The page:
The U.S. Senate has voted to take hemp out of the Controlled Substances Act, a watershed nod of support for cannabis that could dramatically reshape the U.S. hemp industry.
The move came as part of the 2018 Farm Bill, which passed 86-11 Thursday. The bill must now be merged with the House version, which does not mention hemp.
Senate Majority Leader Mitch McConnell, a Kentucky Republican who steered the hemp language in the overall bill, took to the Senate floor three times this week to call for the limited legality of the plant to be changed.
The bill says that Cannabis sativa L. plants at or below 0.3% THC are not controlled substances. The bill also:
- Allows hemp production in all states – even those that have not yet acted to allow it.
- Authorizes CBD extraction from hemp flowers.
- Permits hemp production on tribal land and in Puerto Rico.
- Allows hemp farmers to get crop insurance and access to federal water rights.
- Requires states that want to have primary oversight of their hemp industries to submit plans to the U.S. Department of Agriculture for how they would monitor the crop, including testing plans for THC content.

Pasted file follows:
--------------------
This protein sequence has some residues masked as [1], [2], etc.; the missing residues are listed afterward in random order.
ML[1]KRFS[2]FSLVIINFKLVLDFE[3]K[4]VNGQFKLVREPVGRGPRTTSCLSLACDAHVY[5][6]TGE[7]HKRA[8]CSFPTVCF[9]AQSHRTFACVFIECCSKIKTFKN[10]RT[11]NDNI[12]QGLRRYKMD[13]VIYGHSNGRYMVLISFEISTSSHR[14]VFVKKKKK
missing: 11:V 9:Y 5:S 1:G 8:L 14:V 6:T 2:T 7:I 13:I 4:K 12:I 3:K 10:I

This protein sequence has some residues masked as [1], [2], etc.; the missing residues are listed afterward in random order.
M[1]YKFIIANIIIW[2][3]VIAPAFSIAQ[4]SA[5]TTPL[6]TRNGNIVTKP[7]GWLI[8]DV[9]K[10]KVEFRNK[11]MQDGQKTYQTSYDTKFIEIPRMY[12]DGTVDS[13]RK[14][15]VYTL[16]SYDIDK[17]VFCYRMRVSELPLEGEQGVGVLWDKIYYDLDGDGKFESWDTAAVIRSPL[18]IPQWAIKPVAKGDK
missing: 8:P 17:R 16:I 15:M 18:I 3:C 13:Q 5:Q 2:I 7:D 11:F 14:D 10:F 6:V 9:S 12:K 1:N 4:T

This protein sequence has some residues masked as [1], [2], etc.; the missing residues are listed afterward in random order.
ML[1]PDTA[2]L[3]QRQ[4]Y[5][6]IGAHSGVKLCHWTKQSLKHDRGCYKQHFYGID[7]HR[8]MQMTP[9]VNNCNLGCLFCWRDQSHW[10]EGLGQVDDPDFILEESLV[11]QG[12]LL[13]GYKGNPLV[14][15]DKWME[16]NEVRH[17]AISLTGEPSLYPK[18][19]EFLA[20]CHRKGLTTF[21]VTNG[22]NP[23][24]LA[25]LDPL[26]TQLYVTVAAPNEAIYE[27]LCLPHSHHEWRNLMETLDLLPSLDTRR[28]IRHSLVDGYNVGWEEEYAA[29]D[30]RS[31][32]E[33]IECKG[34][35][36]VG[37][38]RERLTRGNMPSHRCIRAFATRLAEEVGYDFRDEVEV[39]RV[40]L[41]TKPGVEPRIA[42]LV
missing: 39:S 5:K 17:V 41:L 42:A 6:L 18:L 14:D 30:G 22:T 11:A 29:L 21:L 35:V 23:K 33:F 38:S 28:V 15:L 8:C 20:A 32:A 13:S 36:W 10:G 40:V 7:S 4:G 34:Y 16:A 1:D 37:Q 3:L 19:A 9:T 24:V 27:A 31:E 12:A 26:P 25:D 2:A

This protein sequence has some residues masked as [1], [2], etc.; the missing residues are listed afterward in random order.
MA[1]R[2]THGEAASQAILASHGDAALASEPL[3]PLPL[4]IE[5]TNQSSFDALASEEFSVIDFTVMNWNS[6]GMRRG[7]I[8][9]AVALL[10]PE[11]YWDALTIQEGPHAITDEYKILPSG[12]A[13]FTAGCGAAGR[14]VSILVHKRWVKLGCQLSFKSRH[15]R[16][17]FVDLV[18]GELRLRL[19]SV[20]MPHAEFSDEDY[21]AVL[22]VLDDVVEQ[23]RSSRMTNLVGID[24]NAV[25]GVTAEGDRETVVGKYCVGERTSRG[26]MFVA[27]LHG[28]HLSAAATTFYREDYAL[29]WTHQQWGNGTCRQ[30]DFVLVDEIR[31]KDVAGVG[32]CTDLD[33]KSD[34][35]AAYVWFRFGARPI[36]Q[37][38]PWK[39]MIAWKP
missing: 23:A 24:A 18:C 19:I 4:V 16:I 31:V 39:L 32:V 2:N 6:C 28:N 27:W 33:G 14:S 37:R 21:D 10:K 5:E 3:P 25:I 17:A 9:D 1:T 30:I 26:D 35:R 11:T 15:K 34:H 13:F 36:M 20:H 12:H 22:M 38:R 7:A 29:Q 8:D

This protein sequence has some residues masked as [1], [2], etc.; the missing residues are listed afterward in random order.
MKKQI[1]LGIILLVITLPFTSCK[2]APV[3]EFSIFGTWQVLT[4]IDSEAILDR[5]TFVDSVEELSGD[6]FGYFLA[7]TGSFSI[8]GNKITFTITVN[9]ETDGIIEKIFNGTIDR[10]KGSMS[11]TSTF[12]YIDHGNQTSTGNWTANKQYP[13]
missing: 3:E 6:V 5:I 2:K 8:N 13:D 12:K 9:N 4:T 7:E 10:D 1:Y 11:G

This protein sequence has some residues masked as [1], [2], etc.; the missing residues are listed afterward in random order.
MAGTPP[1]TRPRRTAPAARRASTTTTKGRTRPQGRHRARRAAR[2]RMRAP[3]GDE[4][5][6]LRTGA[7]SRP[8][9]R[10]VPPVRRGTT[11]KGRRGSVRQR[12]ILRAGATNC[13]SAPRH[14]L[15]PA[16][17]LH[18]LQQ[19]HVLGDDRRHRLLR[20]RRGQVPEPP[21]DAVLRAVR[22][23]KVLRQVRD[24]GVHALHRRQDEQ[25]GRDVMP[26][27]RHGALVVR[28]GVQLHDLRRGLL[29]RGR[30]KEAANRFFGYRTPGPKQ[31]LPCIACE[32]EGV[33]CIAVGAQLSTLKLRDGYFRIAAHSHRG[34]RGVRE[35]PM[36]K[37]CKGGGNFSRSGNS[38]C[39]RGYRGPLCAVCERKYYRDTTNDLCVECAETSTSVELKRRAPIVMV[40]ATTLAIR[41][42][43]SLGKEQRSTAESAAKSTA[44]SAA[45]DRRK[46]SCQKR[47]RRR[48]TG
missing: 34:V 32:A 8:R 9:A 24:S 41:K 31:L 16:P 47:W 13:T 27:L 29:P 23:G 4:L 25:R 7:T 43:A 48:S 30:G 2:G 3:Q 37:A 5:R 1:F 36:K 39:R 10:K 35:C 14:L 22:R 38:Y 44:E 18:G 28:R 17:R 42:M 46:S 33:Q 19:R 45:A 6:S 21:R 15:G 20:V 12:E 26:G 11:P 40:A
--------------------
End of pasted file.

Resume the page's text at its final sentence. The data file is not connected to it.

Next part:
- Protects hemp farmers from criminal prosecution for growing hemp with elevated THC content.
- Requires states to refer hemp farmers to law enforcement if agriculture regulators determine that a farmer’s hemp contains too much THC not through negligence but “with a culpable mental state.”
- Requires the USDA to study “the economic viability of the domestic production and sale of industrial hemp.”
Hemp played a minor role in Farm Bill negotiations, which have largely centered on farm subsidies for other crops and food-stamp benefits.
The House voted to roll back Obama-era food stamp expansions, prompting House Democrats to vote against the 2018 Farm Bill. The Senate did not include the same significant changes to food-stamp eligibility.